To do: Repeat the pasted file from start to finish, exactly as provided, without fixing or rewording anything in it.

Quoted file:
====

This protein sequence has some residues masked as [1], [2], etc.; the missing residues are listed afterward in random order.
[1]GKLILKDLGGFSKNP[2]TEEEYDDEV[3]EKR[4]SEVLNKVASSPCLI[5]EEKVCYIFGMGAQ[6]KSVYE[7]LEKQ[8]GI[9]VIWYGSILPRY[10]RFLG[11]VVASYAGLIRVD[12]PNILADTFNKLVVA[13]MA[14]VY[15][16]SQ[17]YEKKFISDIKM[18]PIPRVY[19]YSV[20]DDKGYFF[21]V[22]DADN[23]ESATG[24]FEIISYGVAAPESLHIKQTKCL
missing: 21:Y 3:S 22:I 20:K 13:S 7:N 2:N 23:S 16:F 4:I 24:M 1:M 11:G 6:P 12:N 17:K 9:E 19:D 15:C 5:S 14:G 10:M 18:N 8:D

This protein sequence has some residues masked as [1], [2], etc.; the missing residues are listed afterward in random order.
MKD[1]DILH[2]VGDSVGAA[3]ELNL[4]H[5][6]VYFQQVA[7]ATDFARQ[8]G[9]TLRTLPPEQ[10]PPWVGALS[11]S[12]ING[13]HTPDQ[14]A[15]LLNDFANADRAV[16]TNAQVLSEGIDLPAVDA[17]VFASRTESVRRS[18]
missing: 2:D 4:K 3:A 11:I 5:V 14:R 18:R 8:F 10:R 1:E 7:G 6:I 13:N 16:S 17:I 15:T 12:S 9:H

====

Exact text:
This protein sequence has some residues masked as [1], [2], etc.; the missing residues are listed afterward in random order.
[1]GKLILKDLGGFSKNP[2]TEEEYDDEV[3]EKR[4]SEVLNKVASSPCLI[5]EEKVCYIFGMGAQ[6]KSVYE[7]LEKQ[8]GI[9]VIWYGSILPRY[10]RFLG[11]VVASYAGLIRVD[12]PNILADTFNKLVVA[13]MA[14]VY[15][16]SQ[17]YEKKFISDIKM[18]PIPRVY[19]YSV[20]DDKGYFF[21]V[22]DADN[23]ESATG[24]FEIISYGVAAPESLHIKQTKCL
missing: 21:Y 3:S 22:I 20:K 13:S 7:N 2:N 23:S 16:F 4:I 24:M 1:M 11:G 6:P 12:N 17:K 9:E 19:D 15:C 5:S 14:G 10:M 18:N 8:D

This protein sequence has some residues masked as [1], [2], etc.; the missing residues are listed afterward in random order.
MKD[1]DILH[2]VGDSVGAA[3]ELNL[4]H[5][6]VYFQQVA[7]ATDFARQ[8]G[9]TLRTLPPEQ[10]PPWVGALS[11]S[12]ING[13]HTPDQ[14]A[15]LLNDFANADRAV[16]TNAQVLSEGIDLPAVDA[17]VFASRTESVRRS[18]
missing: 2:D 4:K 3:A 11:I 5:V 14:R 18:R 8:F 10:R 1:E 7:G 6:I 13:N 16:S 17:I 15:T 12:S 9:H